MELISSA BLOCK, host:

Another highly sensitive topic in China is Tibet. The exiled Tibetan leader, the Dalai Lama, has accused China of cultural genocide since the Chinese occupied Tibet in 1951. Now, we're going to hear about a Tibetan who has reached a new cultural milestone. He is the son of nomads and the first film director in China ever to shoot movies entirely in Tibetan.

His last film just won the Grand Jury Prize at Shanghai's International Film Festival. In his first interview with Western media, he spoke to NPR's Louisa Lim in Shanghai.

LOUISA LIM: Pema Tseden's Tibet is not the Tibet we expect to see. His is not the land of soaring peaks and picturesque monasteries. It's a land of stark, brown hills and squat, one-story, featureless, brick houses.

Pema Tseden, who's also known as Wanma Caidan, is setting the record straight. For too many years, he says, Tibet has been portrayed by outsiders, pandering to their own imagination.

Mr. PEMA TSEDEN (Filmmaker): (Through Translator) I think Tibet has always been mythologized and worshipped and made more remote. People's psychological expectations and experiences of Tibet are stuck in the past. They don't understand the new Tibet.

LIM: His new film, "The Search," is literally a journey through new Tibet. It looks like a documentary, but it isn't. The camera's perched in the back of the car, recording the love stories told by the passengers to kill time on their search.

The movie follows a film crew looking for a singer to perform the part of Tibetan opera character Prince Drime Kunden. This deeply symbolic character epitomizes selflessness and the virtue of charity. He is a previous incarnation of Buddha, who gave away all his possessions and his children and wife to those in need and who eventually plucks out his own eyes.

But in modern-day Tibet, the film crew struggles to find anyone who can remember or perform the story.

(Soundbite of movie, "The Search")

(Soundbite of music)

A Tibetan opera troupe consists of girls performing dances using butter churns as props but who can't actually sing Tibetan opera.

(Soundbite of movie, "The Search")

Unidentified Child (Actor): (As character) P, Q, R, S, T, U, V, W, X, Y, Zed.

LIM: A child monk in a monastery recites the English alphabet for his audition for the film crew.

(Soundbite of laughter)

They see a Tibetan Charlie Chaplin, who leaves them in stitches. And a man who used to sing the part of Drime Kunden, performing in a nightclub. Drunken and furious, the nightclub singer tells them he hates the role and asks them whether they really believe love still exists in this world.

Director Pema Tseden says, on one level, the film reflects a search for Tibet's disappearing culture.

Mr. TSEDEN: (Through Translator) It's being buffeted by modernization. It's not obvious, but it's being affected. It's like those sacred stones with Buddhist sutras carved on them. They've been standing like that for hundreds or thousands of years with no apparent change, but in fact, they're being slowly changed all the time. I think Tibetan areas right now are like that.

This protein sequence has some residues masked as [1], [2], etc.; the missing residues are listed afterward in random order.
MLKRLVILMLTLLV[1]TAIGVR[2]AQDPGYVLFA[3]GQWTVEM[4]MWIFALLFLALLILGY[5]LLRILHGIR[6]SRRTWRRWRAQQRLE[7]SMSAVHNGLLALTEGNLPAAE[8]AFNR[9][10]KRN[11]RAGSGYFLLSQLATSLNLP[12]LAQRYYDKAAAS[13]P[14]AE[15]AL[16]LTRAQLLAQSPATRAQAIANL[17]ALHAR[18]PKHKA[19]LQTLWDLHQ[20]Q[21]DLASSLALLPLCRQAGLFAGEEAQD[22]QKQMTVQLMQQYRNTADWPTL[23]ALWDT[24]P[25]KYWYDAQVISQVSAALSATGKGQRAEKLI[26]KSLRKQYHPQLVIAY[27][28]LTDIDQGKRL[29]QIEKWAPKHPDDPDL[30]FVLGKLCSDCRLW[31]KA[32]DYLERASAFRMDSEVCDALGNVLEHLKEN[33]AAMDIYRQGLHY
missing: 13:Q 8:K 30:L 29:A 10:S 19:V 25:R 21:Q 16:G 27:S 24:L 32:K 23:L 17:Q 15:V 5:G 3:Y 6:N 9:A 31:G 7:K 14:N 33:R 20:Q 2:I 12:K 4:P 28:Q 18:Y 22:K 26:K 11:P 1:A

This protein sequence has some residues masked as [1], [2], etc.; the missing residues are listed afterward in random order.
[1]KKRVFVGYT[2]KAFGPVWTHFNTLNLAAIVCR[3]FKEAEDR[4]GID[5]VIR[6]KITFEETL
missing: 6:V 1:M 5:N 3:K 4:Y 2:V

(Soundbite of movie, "The Search")

(Soundbite of music)

LIM: In this scene from "The Search, students trudge around the playground, dancing halfheartedly to traditional songs as the film crew confers in the background. This single shot lasts two and a half minutes, typical of the pace and style of the film.

The festival jury called it the most challenging film they saw, almost a meditation in patience and an exercise in it. Pema Tseden explains.

Mr. TSEDEN: (Through Translator) It's a traditional Tibetan aesthetic. Tibetan tankas, or wall hangings, are like that. They're like a panorama. All the story is in one picture. It's very peaceful, but it's very detailed.

LIM: This film and its director tread a delicate tightrope, tiptoeing around controversial political issues. As a Tibetan film, the picture had stricter censorship than other Chinese films, receiving vetting by the United Front Department and the Religious Affairs Bureau, as well as the State Administration of Film, Radio and Television.

It's Pema Tseden's second film. His first won a Golden Rooster, a major Chinese award, in 2005, the year Beijing celebrated 100 years of film. It was celebrated as China's first film made in Tibetan, in this case, Amdo dialect, with a Tibetan director and crew.

Mr. TSEDEN: (Through Translator) Lots of people asked me if I felt it was a very glorious and very proud moment, but I felt very sad that it's taken 100 years to have a Tibetan film. I'm not proud. I think it's a matter of great sorrow.

(Soundbite of music)

LIM: At the end of his new film, "The Search," the crew finds its singer, now a teacher whose government job won't allow him to go home to sing for the traditional festivals. And despite the long search, the film director can't decide whether he's right for the part, a bittersweet conclusion perhaps reflecting Tibetans' dislocation and doubts about their own identity.

Louisa Lim, NPR News, Shanghai.

(Soundbite of music)

ROBERT SIEGEL, host:

You are listening to ALL THINGS CONSIDERED from NPR News.

Copyright © 2009 NPR. All rights reserved. Visit our website terms of use and permissions pages at www.npr.org for further information.

NPR transcripts are created on a rush deadline by a contractor for NPR, and accuracy and availability may vary. This text may not be in its final form and may be updated or revised in the future. Please be aware that the authoritative record of NPR’s programming is the audio.

Comments

 

Please keep your community civil. All comments must follow the NPR.org Community rules and terms of use, and will be moderated prior to posting. NPR reserves the right to use the comments we receive, in whole or in part, and to use the commenter's name and location, in any medium. See also the Terms of Use, Privacy Policy and Community FAQ.